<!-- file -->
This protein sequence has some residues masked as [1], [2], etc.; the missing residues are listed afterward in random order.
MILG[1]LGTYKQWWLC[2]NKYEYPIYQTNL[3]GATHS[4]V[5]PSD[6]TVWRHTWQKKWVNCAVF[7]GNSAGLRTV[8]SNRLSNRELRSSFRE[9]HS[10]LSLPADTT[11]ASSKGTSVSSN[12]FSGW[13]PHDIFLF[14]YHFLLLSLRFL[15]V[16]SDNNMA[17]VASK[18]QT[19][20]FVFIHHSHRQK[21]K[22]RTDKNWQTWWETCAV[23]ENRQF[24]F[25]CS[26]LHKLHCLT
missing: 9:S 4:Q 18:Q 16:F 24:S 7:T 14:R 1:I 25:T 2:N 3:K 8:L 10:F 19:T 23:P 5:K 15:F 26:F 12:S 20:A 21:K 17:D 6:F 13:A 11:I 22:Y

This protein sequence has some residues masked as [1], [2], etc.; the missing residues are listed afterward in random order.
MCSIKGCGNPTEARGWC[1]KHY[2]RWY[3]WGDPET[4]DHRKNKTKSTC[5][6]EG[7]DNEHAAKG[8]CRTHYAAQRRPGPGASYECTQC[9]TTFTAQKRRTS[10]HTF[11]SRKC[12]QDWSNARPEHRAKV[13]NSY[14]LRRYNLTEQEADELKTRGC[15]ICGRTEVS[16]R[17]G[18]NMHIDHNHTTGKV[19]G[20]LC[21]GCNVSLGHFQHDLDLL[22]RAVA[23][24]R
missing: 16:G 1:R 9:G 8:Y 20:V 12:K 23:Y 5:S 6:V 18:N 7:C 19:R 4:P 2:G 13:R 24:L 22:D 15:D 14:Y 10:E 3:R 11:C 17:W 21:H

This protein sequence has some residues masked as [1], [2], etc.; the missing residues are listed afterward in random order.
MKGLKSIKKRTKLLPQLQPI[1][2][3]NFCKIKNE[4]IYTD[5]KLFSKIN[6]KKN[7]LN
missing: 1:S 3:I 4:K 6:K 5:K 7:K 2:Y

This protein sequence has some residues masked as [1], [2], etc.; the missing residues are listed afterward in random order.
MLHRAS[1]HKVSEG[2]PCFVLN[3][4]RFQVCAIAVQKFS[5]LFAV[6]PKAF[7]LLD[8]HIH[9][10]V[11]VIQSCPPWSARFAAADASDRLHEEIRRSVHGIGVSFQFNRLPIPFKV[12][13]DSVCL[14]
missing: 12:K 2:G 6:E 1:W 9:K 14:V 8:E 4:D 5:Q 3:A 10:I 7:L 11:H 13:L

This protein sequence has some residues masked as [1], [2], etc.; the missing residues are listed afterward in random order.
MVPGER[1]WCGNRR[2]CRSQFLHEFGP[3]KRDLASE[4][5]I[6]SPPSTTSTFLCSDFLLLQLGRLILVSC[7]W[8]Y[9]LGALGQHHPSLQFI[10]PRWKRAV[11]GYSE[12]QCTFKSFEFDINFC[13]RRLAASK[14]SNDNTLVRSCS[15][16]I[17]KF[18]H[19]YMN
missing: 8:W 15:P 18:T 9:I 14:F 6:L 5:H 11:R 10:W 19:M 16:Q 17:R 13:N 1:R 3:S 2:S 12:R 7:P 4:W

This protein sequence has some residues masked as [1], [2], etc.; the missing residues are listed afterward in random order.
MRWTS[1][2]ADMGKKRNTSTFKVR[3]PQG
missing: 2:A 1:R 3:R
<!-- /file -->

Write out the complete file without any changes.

This protein sequence has some residues masked as [1], [2], etc.; the missing residues are listed afterward in random order.
MILG[1]LGTYKQWWLC[2]NKYEYPIYQTNL[3]GATHS[4]V[5]PSD[6]TVWRHTWQKKWVNCAVF[7]GNSAGLRTV[8]SNRLSNRELRSSFRE[9]HS[10]LSLPADTT[11]ASSKGTSVSSN[12]FSGW[13]PHDIFLF[14]YHFLLLSLRFL[15]V[16]SDNNMA[17]VASK[18]QT[19][20]FVFIHHSHRQK[21]K[22]RTDKNWQTWWETCAV[23]ENRQF[24]F[25]CS[26]LHKLHCLT
missing: 9:S 4:Q 18:Q 16:F 24:S 7:T 14:R 1:I 25:T 2:N 3:K 8:L 10:F 19:T 23:P 5:K 15:F 26:F 12:S 20:A 21:K 17:D 6:F 13:A 11:I 22:Y

This protein sequence has some residues masked as [1], [2], etc.; the missing residues are listed afterward in random order.
MCSIKGCGNPTEARGWC[1]KHY[2]RWY[3]WGDPET[4]DHRKNKTKSTC[5][6]EG[7]DNEHAAKG[8]CRTHYAAQRRPGPGASYECTQC[9]TTFTAQKRRTS[10]HTF[11]SRKC[12]QDWSNARPEHRAKV[13]NSY[14]LRRYNLTEQEADELKTRGC[15]ICGRTEVS[16]R[17]G[18]NMHIDHNHTTGKV[19]G[20]LC[21]GCNVSLGHFQHDLDLL[22]RAVA[23][24]R
missing: 16:G 1:R 9:G 8:Y 20:V 12:K 23:Y 5:S 6:V 18:N 7:C 19:R 4:P 2:G 13:R 24:L 22:D 15:D 14:Y 10:E 3:R 11:C 17:W 21:H

This protein sequence has some residues masked as [1], [2], etc.; the missing residues are listed afterward in random order.
MKGLKSIKKRTKLLPQLQPI[1][2][3]NFCKIKNE[4]IYTD[5]KLFSKIN[6]KKN[7]LN
missing: 1:S 3:I 4:K 6:K 5:K 7:K 2:Y

This protein sequence has some residues masked as [1], [2], etc.; the missing residues are listed afterward in random order.
MLHRAS[1]HKVSEG[2]PCFVLN[3][4]RFQVCAIAVQKFS[5]LFAV[6]PKAF[7]LLD[8]HIH[9][10]V[11]VIQSCPPWSARFAAADASDRLHEEIRRSVHGIGVSFQFNRLPIPFKV[12][13]DSVCL[14]
missing: 12:K 2:G 6:E 1:W 9:K 14:V 8:E 4:D 5:Q 3:A 10:I 7:L 11:H 13:L

This protein sequence has some residues masked as [1], [2], etc.; the missing residues are listed afterward in random order.
MVPGER[1]WCGNRR[2]CRSQFLHEFGP[3]KRDLASE[4][5]I[6]SPPSTTSTFLCSDFLLLQLGRLILVSC[7]W[8]Y[9]LGALGQHHPSLQFI[10]PRWKRAV[11]GYSE[12]QCTFKSFEFDINFC[13]RRLAASK[14]SNDNTLVRSCS[15][16]I[17]KF[18]H[19]YMN
missing: 8:W 15:P 18:T 9:I 14:F 6:L 5:H 11:R 10:W 19:M 16:Q 17:R 13:N 1:R 3:S 2:S 12:R 7:P 4:W

This protein sequence has some residues masked as [1], [2], etc.; the missing residues are listed afterward in random order.
MRWTS[1][2]ADMGKKRNTSTFKVR[3]PQG
missing: 2:A 1:R 3:R